- You were Welsh,
- and you lived in Wales,
- and the English built a wall between England and Wales?
- the English built a wall actually into Wales, dividing up villages and farms,
- and stopped you from going to England, even to a nearby hospital?
- built English towns inside Wales,
- and joined their towns with roads that only they could use?
- made it almost impossible for you to build houses in your country, and destroyed houses already there that they said were illegal?
Suppose the English did all this and forced it on you by military force, what would you feel then?
You would feel
Full of despair
The whole idea is ridiculous.
It would be so unjust.
So how do you think the Palestinians feel?
This scenario is suggested by Friends of Sabeel UK, and describes the situation using England/Wales instead of Israel/Palestine. The feelings expressed here are a natural consequence of colonization and occupation. This describes a present Palestinian reality, and it can be traced back to the 19th century political ideology and aspiration of European, secular Jews, that found expression in the events of May 15th 1948.
In a ‘meeting of ministers’ just before the British general election, the Foreign Secretary Philip Hammond, answered my question about this intractible problem. Although he answered very well and showed knoweldge and integrity, he did admit to me that this one issue is the single biggest problem he faces.
This is the Day Israel celebrates as Independence, and the Palestinian Muslims and Christians as ‘Al-Nakba’ or catastrophe. The whole world needs to turn this event from a catastrophe to a eucatastrophe, and in this regard, the Church, with her Resurrected Lord, must be at the forefront of this, instead of the eschatological horror show that is Christian Zionism.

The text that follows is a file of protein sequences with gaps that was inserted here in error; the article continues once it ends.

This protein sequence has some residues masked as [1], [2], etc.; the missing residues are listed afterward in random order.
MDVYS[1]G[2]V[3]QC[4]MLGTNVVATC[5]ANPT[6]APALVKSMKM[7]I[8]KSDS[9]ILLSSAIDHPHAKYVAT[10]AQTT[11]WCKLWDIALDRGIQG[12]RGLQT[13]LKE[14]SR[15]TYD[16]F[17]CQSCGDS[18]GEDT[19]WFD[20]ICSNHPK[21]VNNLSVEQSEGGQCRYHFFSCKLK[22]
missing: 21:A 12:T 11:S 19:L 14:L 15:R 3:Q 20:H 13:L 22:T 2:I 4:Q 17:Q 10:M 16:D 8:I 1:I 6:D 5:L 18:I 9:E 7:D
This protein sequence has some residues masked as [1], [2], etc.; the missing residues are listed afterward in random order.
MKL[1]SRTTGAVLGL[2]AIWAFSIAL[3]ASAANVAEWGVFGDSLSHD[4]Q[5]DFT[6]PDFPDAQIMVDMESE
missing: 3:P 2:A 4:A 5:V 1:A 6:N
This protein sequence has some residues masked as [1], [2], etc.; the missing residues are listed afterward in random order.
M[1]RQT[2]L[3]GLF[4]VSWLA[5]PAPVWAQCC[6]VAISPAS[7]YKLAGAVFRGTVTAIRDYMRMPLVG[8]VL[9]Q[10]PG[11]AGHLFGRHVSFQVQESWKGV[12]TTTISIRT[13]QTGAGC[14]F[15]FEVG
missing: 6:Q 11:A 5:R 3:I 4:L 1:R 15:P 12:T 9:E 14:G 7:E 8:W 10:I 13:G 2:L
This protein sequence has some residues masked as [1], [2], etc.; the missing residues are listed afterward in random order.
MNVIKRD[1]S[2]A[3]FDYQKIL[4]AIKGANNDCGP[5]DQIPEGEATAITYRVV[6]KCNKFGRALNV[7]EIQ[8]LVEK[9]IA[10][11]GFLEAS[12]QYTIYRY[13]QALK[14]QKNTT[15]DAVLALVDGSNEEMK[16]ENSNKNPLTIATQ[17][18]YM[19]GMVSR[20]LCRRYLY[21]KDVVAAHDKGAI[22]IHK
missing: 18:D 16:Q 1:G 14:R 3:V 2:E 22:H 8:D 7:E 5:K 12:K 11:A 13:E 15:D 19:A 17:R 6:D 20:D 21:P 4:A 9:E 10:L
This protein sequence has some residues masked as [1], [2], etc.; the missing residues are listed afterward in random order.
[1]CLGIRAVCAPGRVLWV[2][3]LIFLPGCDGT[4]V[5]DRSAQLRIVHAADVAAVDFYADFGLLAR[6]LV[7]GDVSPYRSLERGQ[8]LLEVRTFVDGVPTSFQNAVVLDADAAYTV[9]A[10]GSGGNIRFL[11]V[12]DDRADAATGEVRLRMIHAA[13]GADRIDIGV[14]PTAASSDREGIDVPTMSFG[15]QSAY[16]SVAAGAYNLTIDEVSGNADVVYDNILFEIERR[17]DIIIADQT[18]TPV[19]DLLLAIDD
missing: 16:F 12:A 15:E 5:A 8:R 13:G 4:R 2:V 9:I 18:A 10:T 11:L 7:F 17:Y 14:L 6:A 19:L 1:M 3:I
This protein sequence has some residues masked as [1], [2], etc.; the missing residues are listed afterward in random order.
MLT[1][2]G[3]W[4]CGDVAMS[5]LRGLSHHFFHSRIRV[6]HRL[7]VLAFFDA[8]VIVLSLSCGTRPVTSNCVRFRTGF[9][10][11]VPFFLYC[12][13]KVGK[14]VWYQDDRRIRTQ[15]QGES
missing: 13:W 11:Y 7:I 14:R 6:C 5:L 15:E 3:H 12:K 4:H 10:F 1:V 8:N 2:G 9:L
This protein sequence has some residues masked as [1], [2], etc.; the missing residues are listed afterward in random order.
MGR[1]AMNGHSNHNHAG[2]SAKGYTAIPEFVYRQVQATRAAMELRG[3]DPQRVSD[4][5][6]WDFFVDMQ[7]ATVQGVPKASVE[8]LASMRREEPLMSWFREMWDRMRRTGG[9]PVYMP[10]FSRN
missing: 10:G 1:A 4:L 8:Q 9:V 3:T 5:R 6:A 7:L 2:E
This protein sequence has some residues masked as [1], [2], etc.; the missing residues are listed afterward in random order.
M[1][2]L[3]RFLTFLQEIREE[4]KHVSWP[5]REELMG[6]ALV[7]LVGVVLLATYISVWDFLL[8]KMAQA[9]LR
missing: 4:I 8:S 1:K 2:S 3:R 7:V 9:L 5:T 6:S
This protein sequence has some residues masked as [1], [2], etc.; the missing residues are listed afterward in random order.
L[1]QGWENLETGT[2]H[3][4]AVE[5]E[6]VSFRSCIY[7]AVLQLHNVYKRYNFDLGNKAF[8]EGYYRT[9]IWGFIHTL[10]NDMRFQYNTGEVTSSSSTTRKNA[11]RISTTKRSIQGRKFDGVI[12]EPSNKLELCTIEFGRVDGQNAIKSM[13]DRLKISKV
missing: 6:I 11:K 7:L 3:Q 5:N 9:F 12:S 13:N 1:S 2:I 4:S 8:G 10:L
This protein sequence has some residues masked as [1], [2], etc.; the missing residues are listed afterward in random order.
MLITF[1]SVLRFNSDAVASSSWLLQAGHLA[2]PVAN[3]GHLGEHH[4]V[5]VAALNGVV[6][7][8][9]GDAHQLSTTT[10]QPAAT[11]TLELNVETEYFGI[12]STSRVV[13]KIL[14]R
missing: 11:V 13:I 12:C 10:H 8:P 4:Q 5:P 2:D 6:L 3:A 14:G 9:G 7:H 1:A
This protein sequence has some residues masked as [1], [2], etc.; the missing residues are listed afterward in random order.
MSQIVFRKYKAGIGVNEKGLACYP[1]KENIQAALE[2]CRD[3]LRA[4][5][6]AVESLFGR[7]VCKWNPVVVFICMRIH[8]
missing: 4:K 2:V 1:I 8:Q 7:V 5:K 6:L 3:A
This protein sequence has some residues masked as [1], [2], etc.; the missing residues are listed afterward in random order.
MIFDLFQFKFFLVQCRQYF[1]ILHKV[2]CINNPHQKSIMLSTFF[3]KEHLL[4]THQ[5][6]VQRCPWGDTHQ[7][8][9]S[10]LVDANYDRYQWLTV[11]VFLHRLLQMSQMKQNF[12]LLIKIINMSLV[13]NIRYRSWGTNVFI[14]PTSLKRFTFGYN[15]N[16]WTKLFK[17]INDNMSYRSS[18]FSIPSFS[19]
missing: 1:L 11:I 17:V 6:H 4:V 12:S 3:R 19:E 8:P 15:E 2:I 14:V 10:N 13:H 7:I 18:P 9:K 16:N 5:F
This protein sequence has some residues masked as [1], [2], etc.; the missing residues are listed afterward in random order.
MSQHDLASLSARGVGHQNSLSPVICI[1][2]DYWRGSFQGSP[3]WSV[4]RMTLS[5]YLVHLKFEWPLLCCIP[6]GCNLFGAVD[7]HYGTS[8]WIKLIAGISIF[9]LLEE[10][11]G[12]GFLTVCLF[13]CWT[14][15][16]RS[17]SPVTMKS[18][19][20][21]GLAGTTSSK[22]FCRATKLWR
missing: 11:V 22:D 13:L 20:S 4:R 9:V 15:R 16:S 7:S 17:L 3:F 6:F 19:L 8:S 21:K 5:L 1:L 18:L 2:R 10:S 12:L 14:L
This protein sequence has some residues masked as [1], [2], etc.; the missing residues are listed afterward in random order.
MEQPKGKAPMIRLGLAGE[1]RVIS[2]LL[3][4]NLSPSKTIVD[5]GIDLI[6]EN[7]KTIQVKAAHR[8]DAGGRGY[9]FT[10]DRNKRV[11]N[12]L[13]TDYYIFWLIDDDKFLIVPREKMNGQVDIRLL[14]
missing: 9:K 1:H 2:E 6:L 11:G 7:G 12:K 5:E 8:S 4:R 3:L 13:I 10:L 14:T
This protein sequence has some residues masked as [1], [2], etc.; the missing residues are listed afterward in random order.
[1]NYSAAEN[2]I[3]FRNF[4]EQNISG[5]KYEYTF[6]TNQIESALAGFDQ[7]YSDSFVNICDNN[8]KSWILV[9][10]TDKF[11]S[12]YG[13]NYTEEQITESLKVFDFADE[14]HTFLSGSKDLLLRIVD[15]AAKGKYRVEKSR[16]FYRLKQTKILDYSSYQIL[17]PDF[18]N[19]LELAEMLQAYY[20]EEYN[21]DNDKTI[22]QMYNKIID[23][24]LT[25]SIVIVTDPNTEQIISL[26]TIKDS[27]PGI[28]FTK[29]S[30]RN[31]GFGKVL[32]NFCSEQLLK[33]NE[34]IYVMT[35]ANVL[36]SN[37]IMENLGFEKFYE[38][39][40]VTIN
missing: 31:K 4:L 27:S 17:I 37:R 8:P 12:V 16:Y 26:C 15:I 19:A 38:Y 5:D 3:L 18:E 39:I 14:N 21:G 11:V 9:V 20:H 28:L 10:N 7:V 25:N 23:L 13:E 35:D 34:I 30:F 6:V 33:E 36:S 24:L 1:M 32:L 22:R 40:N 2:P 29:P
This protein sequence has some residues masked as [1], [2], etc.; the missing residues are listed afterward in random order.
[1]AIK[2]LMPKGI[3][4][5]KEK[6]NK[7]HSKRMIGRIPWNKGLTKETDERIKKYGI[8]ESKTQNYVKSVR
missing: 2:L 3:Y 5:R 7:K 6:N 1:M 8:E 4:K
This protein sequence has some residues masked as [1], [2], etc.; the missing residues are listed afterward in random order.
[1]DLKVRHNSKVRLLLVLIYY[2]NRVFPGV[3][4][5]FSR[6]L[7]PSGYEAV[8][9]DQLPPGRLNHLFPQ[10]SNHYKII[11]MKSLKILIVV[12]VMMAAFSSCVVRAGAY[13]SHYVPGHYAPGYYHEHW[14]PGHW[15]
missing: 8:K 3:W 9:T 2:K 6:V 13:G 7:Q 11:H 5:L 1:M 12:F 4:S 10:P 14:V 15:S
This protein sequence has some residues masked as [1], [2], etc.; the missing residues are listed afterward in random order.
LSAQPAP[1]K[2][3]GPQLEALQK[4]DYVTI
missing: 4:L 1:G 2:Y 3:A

Leading up to (yet) another anniversary of the ‘catastrophe’, or ‘Al-Nakba’, of the Palestinian people following the events prior and up to and since 15th May 1948, I will be posting excerpts highlighting this tragic situation from various angles. I have taken my lead from the excellent book ‘Palestinian Memories‘ by Palestinian theologian Alex Awad, Dean of Bethlehem Bible College and pastor of international East Jerusalem Baptist Church:
“Many Westerners view the Arab-Israeli conflict through distorted lenses, and not surprisingly, their understandings of the realities on the ground is influenced by blurred, false or partial information.
Notably, numerous Christians in the United States and the West view the Arab-Israeli conflict from a perspective strongly influenced by popular sentiment relating to Biblical Israel and its place in the Promised Land and the way in which all of this relates to the political entity that is modern Israel. Pro-Israel groups such as the American Israel Public Affairs Committee (AIPAC), and the powerful Jewish-American lobby, have also had a significant effect on both Christian and secular perceptions.
These organizations influence – not control, but influence – many American institutions, including branches of government and the media. In addition, Hollywood has contributed much towards shaping Westerners’ distorted perceptions of the Middle East, with many popular films advancing the very worst stereotyped, comic-book portrayals of Arabs, be it the murderous terrorist, the “primitive” nomad, or the depraved oil sheik.